Immune Checkpoint Inhibitors and Cardiac Toxicity in Patients With Lung Cancer
Posted: Tuesday, May 18, 2021
For patients with lung cancer, the use of an immune checkpoint inhibitor led to an increased risk of cardiac events, such as hypertension and arrhythmia, according to a nationwide Danish study published in the European Heart Journal. The identified risk was significantly increased as compared with previous estimates calculated from pharmacovigilance studies, explained Morten Schou, MD, PhD, of Herlev-Gentofte Hospital, Denmark, and colleagues.
“It has been suspected that most cardiac side effects [of immune checkpoint inhibitors] occur early after treatment within the first week to months. Our results suggest that increased rates of cardiac events are also seen after the initial 6 months of the first administration,” the investigators commented.
From 2011 to 2017, information from a total of 25,573 patients with lung cancer were recruited from the Danish Civil Registration System, the Danish National Patient Register, the Danish Register of Medicinal Products, and the Danish Register of Causes of Death. Patients were either administered the CTLA-4 inhibitor ipilimumab or the PD-1 inhibitors pembrolizumab or nivolumab.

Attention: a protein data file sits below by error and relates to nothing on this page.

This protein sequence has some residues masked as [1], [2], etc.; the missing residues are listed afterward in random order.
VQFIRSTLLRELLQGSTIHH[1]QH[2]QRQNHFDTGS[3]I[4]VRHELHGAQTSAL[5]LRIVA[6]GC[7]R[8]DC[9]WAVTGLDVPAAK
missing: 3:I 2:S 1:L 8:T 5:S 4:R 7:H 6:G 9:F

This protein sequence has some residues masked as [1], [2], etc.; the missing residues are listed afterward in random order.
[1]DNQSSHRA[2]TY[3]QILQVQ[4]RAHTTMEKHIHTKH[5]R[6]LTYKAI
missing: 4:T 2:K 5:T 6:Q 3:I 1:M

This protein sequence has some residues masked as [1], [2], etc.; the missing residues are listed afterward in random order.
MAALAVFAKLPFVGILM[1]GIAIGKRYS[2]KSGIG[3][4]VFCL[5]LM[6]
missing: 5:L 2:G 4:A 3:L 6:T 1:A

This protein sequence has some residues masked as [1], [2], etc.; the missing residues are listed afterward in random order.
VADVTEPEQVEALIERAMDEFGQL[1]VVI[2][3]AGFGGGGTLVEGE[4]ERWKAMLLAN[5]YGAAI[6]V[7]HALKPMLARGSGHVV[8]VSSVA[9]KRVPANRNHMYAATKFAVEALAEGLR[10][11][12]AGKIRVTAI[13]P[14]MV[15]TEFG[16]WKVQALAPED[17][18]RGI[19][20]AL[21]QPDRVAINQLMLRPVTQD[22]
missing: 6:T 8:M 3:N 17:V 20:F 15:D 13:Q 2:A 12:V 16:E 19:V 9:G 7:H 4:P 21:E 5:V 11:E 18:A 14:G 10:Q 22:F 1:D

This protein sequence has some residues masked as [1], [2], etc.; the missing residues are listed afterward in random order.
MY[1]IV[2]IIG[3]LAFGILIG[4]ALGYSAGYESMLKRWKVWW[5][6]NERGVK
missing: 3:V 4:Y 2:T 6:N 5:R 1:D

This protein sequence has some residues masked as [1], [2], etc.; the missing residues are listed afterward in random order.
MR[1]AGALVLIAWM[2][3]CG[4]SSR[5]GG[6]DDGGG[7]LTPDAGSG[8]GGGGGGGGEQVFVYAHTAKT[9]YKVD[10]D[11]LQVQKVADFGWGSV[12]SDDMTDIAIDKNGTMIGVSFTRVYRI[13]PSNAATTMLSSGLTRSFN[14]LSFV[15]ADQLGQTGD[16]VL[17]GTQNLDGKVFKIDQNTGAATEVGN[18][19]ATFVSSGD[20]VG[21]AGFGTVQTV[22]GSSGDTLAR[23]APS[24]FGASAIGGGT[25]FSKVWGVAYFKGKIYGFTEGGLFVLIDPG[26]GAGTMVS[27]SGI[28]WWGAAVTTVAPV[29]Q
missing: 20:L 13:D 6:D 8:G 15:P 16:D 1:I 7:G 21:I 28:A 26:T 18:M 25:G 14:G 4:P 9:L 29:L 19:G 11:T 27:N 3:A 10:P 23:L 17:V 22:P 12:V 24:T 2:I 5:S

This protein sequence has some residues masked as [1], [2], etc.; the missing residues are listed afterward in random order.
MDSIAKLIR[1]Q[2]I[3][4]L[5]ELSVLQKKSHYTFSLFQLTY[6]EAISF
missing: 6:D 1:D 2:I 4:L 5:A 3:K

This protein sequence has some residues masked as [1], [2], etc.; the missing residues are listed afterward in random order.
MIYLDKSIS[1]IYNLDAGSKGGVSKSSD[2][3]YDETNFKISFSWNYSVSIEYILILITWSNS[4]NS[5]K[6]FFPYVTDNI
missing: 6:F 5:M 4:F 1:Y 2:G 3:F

Of the 743 patients with lung cancer treated with pembrolizumab or nivolumab, there was a 9.7% risk of a cardiac events. The risk of cardiac events was increased in patients receiving pembrolizumab or nivolumab for less than 6 months (hazard ratio = 2.14) and more than 6 months (hazard ratio = 2.26) as compared with patients not receiving this therapy. In addition, the investigators found increased relative rates of arrhythmia in patients with lung cancer treated with PD-1 inhibitors. In addition, in those patients treated with PD-1 inhibitors, a relatively increased rates of peri- or myocarditis was observed. Furthermore, the noncardiovascular mortality rate was 50.3% in patients receiving pembrolizumab or nivolumab.
Disclosure: For full disclosures of the study authors, visit academic.oup.com.